Buddy, Can You Marry Us?

Continued (page 2 of 2)

Perhaps your prospective officiant doesn't want to be a minister all his or her life. At least three states—California, Massachusetts and Alaska—will designate a person the equivalent of a justice of the peace for a single day. In California, your officiant will briefly possess the high-falutin' title of Deputy Commissioner of Marriage.

Get notarized

Notaries public are allowed to join couples in holy matrimony in Florida, Maine, South Carolina and one Louisiana parish, according to Consuelo Israelson, production editor at the National Notary Association. Aside from fees, there are residency requirements and other hoops to jump through (including exams in Maine and Louisiana). The NNA's site, nationalnotary.org, is a good place to begin.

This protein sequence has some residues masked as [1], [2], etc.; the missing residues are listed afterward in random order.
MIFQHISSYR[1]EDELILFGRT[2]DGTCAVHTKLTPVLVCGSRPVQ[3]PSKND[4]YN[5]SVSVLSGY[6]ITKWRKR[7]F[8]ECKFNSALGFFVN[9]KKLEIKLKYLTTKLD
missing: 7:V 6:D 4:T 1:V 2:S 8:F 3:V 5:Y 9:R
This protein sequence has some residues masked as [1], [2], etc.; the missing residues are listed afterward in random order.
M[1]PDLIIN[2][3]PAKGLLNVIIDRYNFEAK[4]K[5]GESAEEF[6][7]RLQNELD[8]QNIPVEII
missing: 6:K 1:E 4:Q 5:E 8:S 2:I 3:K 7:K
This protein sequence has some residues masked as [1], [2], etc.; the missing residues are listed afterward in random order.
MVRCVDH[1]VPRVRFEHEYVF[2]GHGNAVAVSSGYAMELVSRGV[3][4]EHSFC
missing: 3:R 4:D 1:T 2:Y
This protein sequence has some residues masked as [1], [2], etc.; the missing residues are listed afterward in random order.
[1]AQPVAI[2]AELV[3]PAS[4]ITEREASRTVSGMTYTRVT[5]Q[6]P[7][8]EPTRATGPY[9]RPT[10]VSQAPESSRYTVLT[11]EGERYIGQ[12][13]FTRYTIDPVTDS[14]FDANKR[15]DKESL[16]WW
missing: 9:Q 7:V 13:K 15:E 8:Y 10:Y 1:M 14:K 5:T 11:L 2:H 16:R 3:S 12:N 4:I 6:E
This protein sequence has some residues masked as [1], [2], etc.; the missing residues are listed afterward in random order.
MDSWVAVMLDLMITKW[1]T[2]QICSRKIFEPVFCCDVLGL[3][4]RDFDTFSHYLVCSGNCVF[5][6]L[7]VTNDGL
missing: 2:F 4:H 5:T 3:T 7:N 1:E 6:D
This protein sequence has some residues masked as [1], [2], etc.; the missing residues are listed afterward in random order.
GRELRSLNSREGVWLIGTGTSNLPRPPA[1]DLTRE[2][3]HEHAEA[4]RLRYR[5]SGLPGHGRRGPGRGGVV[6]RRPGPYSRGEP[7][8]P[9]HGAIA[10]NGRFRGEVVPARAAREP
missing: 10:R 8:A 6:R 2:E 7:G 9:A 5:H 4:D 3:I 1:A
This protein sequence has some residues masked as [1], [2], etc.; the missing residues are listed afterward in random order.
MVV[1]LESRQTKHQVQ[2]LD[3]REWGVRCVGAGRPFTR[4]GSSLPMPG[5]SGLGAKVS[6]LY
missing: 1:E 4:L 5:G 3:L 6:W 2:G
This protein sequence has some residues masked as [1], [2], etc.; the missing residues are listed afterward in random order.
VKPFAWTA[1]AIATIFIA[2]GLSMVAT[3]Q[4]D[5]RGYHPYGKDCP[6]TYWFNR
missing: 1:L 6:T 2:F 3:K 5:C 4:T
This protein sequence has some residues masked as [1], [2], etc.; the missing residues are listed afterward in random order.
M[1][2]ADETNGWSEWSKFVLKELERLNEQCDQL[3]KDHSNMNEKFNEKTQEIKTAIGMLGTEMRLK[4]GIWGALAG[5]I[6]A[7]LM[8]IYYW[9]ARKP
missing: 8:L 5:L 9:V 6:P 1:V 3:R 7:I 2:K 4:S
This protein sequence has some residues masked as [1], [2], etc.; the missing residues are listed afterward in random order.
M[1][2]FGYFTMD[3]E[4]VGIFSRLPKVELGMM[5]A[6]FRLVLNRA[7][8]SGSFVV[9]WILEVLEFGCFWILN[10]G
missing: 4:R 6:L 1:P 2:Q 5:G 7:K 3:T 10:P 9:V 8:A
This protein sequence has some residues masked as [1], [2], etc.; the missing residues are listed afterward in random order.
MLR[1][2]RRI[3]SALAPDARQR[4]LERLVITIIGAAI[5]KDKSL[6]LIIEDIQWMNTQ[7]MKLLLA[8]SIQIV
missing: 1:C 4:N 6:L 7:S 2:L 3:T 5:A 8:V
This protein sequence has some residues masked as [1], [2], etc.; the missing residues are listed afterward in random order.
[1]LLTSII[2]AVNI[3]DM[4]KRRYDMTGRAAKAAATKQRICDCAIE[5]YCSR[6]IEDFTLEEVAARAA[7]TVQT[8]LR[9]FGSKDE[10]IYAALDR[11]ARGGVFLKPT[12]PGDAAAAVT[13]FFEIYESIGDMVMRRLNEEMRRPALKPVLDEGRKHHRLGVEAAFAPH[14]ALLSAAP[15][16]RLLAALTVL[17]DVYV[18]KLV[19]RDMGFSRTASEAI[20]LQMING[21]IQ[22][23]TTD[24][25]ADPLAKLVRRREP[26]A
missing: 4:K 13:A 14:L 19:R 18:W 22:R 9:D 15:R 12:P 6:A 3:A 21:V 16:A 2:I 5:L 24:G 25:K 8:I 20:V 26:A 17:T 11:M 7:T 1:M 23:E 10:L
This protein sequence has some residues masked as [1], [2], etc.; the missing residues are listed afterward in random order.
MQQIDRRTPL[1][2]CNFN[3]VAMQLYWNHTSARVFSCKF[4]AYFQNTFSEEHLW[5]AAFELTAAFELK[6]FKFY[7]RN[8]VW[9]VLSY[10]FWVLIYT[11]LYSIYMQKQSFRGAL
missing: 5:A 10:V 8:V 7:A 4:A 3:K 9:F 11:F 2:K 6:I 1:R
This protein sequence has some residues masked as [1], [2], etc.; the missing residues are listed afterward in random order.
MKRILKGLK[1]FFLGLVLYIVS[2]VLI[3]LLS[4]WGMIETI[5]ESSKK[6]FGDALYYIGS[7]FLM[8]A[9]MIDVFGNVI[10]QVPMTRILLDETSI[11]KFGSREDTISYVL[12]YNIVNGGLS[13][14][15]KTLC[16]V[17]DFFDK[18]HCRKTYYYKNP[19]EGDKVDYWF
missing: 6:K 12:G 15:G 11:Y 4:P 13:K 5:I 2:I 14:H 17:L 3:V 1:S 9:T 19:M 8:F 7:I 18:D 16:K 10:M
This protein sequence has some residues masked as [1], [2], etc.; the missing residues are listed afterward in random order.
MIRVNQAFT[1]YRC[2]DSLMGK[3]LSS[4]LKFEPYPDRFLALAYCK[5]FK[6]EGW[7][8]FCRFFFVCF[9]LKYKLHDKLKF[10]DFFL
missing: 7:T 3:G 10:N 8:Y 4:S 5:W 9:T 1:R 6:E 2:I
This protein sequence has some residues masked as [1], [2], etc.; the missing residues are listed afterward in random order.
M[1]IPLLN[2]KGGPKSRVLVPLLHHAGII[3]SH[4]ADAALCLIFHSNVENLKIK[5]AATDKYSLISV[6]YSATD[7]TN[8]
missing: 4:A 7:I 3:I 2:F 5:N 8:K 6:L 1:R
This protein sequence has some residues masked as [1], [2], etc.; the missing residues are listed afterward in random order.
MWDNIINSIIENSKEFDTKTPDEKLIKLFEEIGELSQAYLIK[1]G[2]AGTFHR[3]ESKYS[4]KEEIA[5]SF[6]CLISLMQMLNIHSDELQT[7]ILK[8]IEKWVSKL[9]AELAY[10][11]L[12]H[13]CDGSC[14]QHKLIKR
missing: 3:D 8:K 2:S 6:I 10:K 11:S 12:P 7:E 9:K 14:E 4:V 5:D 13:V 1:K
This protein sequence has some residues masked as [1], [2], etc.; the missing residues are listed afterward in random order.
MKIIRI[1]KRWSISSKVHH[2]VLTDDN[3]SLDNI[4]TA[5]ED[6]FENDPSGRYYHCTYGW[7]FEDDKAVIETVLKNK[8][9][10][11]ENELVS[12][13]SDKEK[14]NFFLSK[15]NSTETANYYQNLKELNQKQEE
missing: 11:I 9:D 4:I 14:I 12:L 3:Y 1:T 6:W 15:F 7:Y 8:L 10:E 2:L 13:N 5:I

Look for loopholes

Ask your county's relevant official if there are any alternatives to the options mentioned above. For instance, in Pennsylvania a couple can apply for a Quaker marriage license, regardless of whether they're actually of the Quaker faith. Once you get the license, you just need two friends to witness the exchange of vows in order to make the marriage valid. That way, you can let whomever you desire officiate.

Finally, keep in mind that the person performing your ceremony will most likely have to provide some documentation, such as a completed marriage certificate, to the local government after the ceremony. Make sure your friend is on top of this, lest your marriage be rendered null and void.

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